In the late 70s and early 80s, some friends and I discovered a way to live the adventures we had read about in Tolkien and a few lesser known writers of the fantasy genre. We stumbled upon the game Dungeons & Dragons at a shop called Tammy's Hobbies.
It was absolute magic. And yes, I know it went on to define a generation of geeks, and mostly it was just the guys, but on occasion, we had our girlfriends join in. A couple even liked it. But in the early days, nobody even knew what you were talking about...it had not hit mainstream yet.
When the first set of pre-made adventures (or modules) hit the shelf...we saw just how much broader the horizons could be if we put our minds to it. White Plume Mountain was one of the first ever released, and the first that I ever owned. For me, it has some pretty entertaining memories.
Of course I think the grandest of them all were the Giant and Descent series (G & D 1-3 for those in the know). But still, WPM has a special place. When I discovered that there is a book series that delves in to some of those same adventures, I scoured Amazon, but they were mostly out of print..but then I discovered them on audible.com!
It was with just a shade of apprehension that I downloaded the White Plume Mountain story with my monthly credit. While certainly not one of the great stories of the genre, it was still fun. What follows is my review, but before I go, I invite you to share a memory...geeky or otherwise that maybe you haven't thought of in a long while. I bet it makes you smile...and what more could you ask for on a Wednesday?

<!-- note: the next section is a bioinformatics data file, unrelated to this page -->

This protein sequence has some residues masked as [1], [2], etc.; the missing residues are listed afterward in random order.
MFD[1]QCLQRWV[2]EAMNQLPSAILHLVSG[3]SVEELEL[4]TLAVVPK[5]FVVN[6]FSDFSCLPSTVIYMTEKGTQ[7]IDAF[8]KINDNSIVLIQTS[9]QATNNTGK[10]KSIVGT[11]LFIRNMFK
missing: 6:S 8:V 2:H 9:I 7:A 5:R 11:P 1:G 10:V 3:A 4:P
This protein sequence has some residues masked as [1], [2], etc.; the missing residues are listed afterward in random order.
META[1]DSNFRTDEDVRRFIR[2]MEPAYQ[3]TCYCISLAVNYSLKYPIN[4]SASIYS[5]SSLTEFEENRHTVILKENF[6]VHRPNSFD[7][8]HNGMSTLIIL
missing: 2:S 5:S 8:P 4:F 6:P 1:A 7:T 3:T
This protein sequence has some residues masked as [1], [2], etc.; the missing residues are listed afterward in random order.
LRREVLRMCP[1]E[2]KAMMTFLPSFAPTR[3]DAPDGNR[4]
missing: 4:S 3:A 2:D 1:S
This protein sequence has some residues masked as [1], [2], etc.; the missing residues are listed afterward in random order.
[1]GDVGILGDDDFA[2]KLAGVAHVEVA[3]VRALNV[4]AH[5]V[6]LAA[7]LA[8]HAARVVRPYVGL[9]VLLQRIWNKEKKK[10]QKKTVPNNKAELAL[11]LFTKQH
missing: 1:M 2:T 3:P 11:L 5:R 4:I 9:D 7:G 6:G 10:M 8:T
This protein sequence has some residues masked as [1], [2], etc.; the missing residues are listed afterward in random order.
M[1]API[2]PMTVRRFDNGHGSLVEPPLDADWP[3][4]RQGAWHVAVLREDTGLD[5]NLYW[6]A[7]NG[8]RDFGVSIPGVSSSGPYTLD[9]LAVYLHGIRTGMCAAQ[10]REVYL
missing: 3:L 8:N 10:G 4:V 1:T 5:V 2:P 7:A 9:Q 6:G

This was the first module that I ever bought, and I did so right when it came out. TSR was just starting to put them out there and I still remember reading through this dungeon and thinking, "We are doing it all wrong. This is AMAZING!"
When I saw a book based on that adventure, I was almost scared to give it a go. I quit playing years ago and one of my fond memories from childhood were the campaigns using SI & S2 (but not in that order since S1 was for VERY high level parties), as well as the G and D series (How long did we wait for "Queen of the Demonweb Pits"?)
This story was fantastic. I was a little bummed at some of the stuff that did not get mentioned. Chasing a demon through the dungeon sort of ruined a few of the encounters. But I still felt like I was witnessing the game being played. It brought back my own recollections, and there were even a few moments where I slapped my forehead and thought, "Why didn't we think of that?"
As for the two main characters, they gave me enough to care about, but the "hirelings" seemed like cardboard cut outs of stereotypical bad guys (yeah...even a Paladin is a "bad" guy here) and I found that to be just a little lame. I get that the desire was for the Ranger and the Faerie to dominate the scene, but to make everybody else an antagonist got tiring. I will venture forth at least one more time. I am somewhat perplexed by the order of the books in this series as well as disappointed that the D Series mods get the treatment but the G series (my personal favorite) seems to have been left out.